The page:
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But absolutely nothing could prepare audiences for The African Game (Blue Note, 1983). This was Russell's Magnum opus. A highly eclectic, nine-event 45-minute suite for augmented big band that depicted the dawn of human civilization fromas we now knowthe correct, African perspective. The work attempts, successfully, to embrace an enormous world of sound in an open, colorful manner, with several degrees of timbral unity and emotion, to keep the various idioms from flying out of control. This is a celebrated recording by Russellhis first in 13 years, made with his latest large ensemble, The Living Time Orchestra, a unit that was to be, with personnel changes, his last and greatest big band. That record was followed quickly by So What (Blue Note, 1983). Here too, the Living Time Orchestra responds to Russell's direction with the same kick that typified his Promethean career that began in the 50s and also featured one of his last long compositions, "Time Spiral."
Then again there was a long period of inactivity, before Russell made the first of three visits to the UK. Between 1986 and 1988, he performed and put together London Concerts Vols 1 & 2 (Label Bleu, 1989). Then the recording trail went cold again. But nothing really could prevent George Russell from staying close to the music he so loved. When Gunther Schuller had persuaded him to return to the US in 1969, he did not simply come back. He joined Schuller at the New England Conservatory of Music. He played festivals and he broadcasted in North America and in Europe. His last record was the gargantuan 80th Birthday Concert (Concept Publishing, 2005). Too bad he was stricken by Alzheimer's towards the end of his life, incapacitated not unlike that other compositional genius, Charles Mingus. But it may be that George Russell may not be done after all. Perhaps he will celebrate with a chair in the sky. While down here, we in the world will wait with bated breath.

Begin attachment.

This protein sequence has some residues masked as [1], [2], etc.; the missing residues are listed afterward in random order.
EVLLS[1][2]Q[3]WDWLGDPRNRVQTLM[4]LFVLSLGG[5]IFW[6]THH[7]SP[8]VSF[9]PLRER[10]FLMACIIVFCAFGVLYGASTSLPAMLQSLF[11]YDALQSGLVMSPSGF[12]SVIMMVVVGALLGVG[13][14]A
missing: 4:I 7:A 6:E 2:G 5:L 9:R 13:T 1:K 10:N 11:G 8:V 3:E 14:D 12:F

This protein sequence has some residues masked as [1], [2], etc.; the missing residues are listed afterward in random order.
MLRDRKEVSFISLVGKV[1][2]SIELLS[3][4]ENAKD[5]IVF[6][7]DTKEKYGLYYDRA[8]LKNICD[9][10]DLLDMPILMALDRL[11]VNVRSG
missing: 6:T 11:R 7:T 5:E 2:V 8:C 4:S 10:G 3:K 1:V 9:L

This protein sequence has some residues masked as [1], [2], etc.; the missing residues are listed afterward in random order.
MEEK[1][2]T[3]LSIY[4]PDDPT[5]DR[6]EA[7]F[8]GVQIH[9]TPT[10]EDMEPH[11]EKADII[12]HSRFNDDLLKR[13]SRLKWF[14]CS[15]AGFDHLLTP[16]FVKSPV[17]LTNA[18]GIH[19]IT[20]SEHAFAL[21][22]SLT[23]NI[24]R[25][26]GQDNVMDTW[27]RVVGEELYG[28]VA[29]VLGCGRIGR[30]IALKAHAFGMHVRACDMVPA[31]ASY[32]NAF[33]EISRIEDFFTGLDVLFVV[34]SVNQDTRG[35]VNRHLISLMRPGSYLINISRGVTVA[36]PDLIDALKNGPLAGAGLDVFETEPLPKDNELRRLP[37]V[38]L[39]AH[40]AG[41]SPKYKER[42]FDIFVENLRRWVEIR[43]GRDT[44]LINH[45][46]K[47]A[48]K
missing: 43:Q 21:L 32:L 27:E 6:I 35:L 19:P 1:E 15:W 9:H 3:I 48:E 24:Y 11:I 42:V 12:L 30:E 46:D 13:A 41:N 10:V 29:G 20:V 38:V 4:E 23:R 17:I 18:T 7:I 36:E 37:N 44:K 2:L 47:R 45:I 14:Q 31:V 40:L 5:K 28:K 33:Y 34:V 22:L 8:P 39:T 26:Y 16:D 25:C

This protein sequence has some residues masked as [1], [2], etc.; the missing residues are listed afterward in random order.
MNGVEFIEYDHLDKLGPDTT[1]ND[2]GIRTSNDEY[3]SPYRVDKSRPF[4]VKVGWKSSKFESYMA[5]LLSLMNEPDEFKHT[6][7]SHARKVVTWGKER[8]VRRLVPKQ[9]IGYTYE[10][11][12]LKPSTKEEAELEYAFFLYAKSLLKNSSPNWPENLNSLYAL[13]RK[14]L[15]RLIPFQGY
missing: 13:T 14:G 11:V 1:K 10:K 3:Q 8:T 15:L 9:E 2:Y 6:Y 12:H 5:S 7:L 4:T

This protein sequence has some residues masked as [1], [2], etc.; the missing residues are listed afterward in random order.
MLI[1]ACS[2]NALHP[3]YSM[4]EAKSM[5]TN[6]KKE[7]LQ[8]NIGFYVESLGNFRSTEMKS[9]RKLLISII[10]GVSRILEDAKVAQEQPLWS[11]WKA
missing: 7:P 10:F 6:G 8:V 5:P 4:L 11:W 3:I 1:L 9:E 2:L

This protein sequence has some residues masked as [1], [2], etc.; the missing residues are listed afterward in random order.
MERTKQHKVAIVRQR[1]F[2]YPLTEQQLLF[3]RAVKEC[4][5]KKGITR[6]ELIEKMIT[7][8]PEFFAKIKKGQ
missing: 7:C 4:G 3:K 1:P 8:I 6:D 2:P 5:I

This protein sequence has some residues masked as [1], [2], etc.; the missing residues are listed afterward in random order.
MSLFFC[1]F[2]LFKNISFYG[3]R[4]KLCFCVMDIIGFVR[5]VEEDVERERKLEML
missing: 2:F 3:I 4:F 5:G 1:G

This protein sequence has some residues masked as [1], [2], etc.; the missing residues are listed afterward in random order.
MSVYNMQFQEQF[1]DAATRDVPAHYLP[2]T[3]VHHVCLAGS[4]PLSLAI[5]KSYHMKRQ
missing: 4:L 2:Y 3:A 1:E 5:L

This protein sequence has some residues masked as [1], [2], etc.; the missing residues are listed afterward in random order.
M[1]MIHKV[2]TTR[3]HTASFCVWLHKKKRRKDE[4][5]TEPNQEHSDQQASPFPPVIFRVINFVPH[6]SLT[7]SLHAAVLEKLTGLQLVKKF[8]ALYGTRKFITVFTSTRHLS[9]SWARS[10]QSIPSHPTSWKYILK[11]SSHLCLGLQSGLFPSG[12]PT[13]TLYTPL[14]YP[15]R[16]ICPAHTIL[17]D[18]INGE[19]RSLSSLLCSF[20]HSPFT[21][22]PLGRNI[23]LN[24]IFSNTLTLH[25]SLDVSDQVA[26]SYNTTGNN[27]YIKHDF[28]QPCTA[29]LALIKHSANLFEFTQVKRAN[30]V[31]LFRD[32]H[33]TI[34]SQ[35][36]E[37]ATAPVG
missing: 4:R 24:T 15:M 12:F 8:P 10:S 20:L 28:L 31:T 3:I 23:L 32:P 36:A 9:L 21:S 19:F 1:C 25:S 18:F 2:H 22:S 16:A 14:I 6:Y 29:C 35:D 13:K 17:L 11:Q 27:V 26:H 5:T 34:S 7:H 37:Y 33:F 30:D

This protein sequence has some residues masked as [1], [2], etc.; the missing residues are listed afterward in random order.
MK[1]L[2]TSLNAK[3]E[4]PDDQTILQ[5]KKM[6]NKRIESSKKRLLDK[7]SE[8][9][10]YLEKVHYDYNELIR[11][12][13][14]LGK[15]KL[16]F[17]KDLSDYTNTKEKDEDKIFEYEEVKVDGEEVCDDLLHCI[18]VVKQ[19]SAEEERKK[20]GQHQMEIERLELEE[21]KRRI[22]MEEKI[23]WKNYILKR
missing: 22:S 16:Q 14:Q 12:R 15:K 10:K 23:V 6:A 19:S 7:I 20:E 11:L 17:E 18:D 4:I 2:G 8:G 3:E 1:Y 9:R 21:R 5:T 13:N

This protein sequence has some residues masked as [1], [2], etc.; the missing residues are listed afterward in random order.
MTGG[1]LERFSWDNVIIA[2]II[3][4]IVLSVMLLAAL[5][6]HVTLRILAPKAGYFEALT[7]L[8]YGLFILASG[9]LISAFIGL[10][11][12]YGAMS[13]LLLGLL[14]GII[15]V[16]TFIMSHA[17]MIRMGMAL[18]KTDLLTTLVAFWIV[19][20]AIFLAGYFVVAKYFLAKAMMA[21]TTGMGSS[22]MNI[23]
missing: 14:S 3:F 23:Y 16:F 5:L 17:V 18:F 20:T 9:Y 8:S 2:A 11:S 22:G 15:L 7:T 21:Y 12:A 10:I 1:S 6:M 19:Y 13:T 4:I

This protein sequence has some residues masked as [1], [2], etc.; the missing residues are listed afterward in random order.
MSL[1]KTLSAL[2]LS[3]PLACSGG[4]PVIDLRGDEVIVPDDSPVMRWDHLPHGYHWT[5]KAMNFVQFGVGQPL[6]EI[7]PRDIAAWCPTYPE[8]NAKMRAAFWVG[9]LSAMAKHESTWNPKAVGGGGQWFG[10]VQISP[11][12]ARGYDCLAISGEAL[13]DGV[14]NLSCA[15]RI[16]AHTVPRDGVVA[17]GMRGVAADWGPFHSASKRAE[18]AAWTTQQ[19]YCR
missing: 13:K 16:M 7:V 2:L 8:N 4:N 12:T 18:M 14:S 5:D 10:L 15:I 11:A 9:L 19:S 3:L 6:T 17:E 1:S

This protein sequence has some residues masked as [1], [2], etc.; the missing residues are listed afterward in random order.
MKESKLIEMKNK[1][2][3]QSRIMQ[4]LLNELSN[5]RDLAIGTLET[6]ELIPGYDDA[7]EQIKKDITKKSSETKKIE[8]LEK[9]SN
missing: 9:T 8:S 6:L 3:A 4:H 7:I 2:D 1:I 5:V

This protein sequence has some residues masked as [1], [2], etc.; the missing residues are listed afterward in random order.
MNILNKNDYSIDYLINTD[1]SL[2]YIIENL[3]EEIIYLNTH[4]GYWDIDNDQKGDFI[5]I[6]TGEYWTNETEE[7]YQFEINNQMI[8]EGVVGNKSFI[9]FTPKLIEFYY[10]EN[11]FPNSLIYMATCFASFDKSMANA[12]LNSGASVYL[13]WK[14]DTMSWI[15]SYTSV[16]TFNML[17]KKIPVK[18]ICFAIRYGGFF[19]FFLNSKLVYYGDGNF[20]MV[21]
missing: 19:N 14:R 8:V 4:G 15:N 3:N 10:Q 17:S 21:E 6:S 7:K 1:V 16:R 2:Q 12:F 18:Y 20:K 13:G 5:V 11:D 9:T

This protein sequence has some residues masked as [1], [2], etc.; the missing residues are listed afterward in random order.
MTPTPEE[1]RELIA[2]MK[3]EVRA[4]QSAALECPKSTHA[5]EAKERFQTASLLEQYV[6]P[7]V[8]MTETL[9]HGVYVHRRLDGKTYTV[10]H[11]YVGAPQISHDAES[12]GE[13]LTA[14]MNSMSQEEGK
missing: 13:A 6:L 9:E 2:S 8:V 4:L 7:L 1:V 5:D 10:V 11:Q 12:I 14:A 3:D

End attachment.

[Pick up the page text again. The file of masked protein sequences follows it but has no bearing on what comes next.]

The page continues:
I love jazz because anything is possible; it has few rules and the best jazz breaks those ones. I prefer free improv because it doesn't really have any rules at all.
I was first exposed to jazz in my teens (in the late sixties).
The first jazz record I bought was Filles de Kilimanjaro by Miles Davis, shortly followed by Extrapolation by John McLaughlin.
My advice to new listeners is to listen as widely as possible and not to make snap judgments--stick with it.